Archive for 'web'

YouTube Takes Their Embedded Videos More Seriously

44% of YouTube users watch embedded videos. To be clear, that is not 44% of the site’s total views as NewTeeVee points out, but still nearly half of users are watching videos from other sites, blogs, social media profiles, etc.

read more

Last week we talked about how you can exchange links with partner websites to create a small network and share traffic among its members. Apart from your website, however, you can also use your RSS feed for this purpose, and we will cover this tactic below.

cross feed promotion

The concept: Just like you can exchange links on your website, you can do the same on your RSS feed. Suppose there are three bloggers (A, B and C) that want to use the cross feed promotion to gain some traffic.

Blogger A would place a message like “Visit our partner site Blog-B.com” on its RSS feed footer. Blogger B would do the same but with a link to Blog C on its footer, and Blogger C would finally complete the loop linking to Blog A.

The readers of each of those blogs would probably notice those footer links, and some would end up clicking to check what that “partner” blog is all about.

Notice that you could also use different link exchange structures, like all bloggers would place a footer link to all other bloggers on their RSS feeds.

Does it work?: Yes, although just link with website link exchanges, it depends on the size of the RSS readership of the involved blogs, and on the relevancy of the topics.

The higher the RSS reader base and the relevancy, the more clicks each of the partners will get out of the deal.

I used this strategy myself on different blogs and on different stages of their development, and it was beneficial most of the times. If the topics are related, there are good chances that the incoming traffic will stick around and perhaps even subscribe to your Feed.

How to get started: Identify some blogs that have a similar RSS readership and a related or complementary topic, and approach the blogger to see if he or she is interested on this kind of promotion strategy.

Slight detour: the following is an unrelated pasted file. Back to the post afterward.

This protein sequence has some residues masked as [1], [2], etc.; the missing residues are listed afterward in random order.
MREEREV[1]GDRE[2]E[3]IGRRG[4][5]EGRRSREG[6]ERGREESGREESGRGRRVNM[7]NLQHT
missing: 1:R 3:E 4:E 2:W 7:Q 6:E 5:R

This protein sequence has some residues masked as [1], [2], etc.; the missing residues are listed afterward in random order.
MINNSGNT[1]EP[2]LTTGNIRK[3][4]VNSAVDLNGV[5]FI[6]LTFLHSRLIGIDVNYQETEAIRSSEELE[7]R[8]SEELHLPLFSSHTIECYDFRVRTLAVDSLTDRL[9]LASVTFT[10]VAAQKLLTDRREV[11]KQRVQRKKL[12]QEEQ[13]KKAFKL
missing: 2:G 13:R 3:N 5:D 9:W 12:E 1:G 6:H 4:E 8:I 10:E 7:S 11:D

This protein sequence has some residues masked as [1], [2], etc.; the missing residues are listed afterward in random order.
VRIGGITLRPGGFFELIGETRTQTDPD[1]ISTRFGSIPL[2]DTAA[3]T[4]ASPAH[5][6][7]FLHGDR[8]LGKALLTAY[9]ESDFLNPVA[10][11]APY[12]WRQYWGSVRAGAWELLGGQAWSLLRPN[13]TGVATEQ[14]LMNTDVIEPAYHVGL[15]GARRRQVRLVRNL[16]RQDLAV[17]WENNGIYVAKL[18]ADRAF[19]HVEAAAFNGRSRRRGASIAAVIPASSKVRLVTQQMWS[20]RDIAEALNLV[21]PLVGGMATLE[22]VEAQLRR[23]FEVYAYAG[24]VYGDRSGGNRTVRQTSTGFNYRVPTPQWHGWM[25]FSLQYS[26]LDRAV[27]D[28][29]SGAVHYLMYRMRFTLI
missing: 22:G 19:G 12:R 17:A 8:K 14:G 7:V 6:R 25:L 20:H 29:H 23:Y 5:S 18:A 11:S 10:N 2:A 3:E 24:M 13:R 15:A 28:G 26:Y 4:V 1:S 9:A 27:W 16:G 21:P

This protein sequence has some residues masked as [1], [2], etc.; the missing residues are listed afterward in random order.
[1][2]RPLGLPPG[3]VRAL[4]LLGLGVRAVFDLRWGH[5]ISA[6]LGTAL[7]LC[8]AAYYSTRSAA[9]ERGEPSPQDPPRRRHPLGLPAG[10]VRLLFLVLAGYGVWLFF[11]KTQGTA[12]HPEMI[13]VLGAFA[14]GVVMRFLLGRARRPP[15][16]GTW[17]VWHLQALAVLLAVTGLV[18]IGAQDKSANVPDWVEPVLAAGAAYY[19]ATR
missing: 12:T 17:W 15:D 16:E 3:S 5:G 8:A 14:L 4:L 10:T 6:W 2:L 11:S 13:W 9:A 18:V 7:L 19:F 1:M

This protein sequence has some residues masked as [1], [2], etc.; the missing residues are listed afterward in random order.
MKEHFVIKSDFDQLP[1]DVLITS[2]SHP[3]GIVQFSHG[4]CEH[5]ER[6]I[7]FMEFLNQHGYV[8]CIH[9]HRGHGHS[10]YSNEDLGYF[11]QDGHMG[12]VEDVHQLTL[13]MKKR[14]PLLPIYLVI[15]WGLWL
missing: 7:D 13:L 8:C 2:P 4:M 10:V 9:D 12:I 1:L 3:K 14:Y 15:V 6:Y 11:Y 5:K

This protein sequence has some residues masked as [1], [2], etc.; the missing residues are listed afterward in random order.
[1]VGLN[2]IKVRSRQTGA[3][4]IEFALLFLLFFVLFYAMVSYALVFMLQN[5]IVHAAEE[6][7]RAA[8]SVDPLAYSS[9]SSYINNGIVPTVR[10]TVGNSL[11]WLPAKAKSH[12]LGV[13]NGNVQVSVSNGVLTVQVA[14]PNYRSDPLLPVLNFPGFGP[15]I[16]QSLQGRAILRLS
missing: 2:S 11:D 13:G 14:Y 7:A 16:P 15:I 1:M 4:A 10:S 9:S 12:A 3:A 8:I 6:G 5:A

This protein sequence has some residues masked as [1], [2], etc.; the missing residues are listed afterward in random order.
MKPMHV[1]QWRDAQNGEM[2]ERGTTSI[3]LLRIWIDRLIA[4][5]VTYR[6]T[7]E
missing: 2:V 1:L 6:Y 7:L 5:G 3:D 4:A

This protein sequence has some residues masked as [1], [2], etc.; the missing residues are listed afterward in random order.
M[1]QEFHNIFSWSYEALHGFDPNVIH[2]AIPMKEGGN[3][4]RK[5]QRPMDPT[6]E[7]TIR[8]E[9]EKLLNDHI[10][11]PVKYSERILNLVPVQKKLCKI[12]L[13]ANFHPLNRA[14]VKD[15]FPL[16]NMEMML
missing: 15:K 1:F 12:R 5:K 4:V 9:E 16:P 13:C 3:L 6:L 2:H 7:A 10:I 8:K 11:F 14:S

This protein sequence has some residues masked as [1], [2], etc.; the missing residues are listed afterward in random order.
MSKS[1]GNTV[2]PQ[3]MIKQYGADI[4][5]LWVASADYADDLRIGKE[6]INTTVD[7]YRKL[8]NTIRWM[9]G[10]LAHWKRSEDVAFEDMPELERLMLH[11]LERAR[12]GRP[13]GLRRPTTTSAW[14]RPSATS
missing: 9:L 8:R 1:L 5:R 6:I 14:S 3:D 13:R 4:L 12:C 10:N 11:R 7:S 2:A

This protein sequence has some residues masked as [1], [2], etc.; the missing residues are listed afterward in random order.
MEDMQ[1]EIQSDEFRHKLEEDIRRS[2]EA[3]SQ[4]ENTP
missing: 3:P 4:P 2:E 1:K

You could start with a period of one month to test drive, and after that you could decide if it is worth to leave the RSS feed links there or not.

On the technical side, I recommend this RSS Footer plugin for handling the links. It is very easy to install and to use.

Over to the readers: Have you ever engaged in a cross feed promotion deal? How did it work? Do you plan to try it in the future?

Website Traffic Series


Copyright by Daily Blog Tips.

Website Traffic Series Part 19: Using Cross Feed Promotion

Pop-up Mania! Will They Come Back To Vogue?

A couple of weeks ago Darren Rowse posted an article where he shared a technique that increased his newsletter subscription rate by over 700%, from an average of 40 news subscribers per day to 350!

He probably could not have foreseen the mass effect that the post would trigger!

After that post, in fact, dozens of bloggers started using pop-ups to promote their newsletters, from John Chow to Shoemoney and many smaller bloggers, too.

The trend is so noticeable that I often find those pop-ups coming up on random sites that I am visiting over the day.

So what happened to the “pop-ups are the ultimate evil” motto that we had going on around the Internet?

I think it is starting to get questioned (which is not necessarily a bad thing, mind you).

Basically Darren found out by testing that the increase in the conversion rate of his newsletter was huge, while the drawbacks of adding the pop-ups were not so big. A couple of people emailed him complaining about the intrusiveness, but that was pretty much it.

Of course we need to take into consideration the people that got annoyed with the pop-ups and quit the site to never come back again, without letting Darren know about it. But will this effect be eve noticeable on his traffic trends?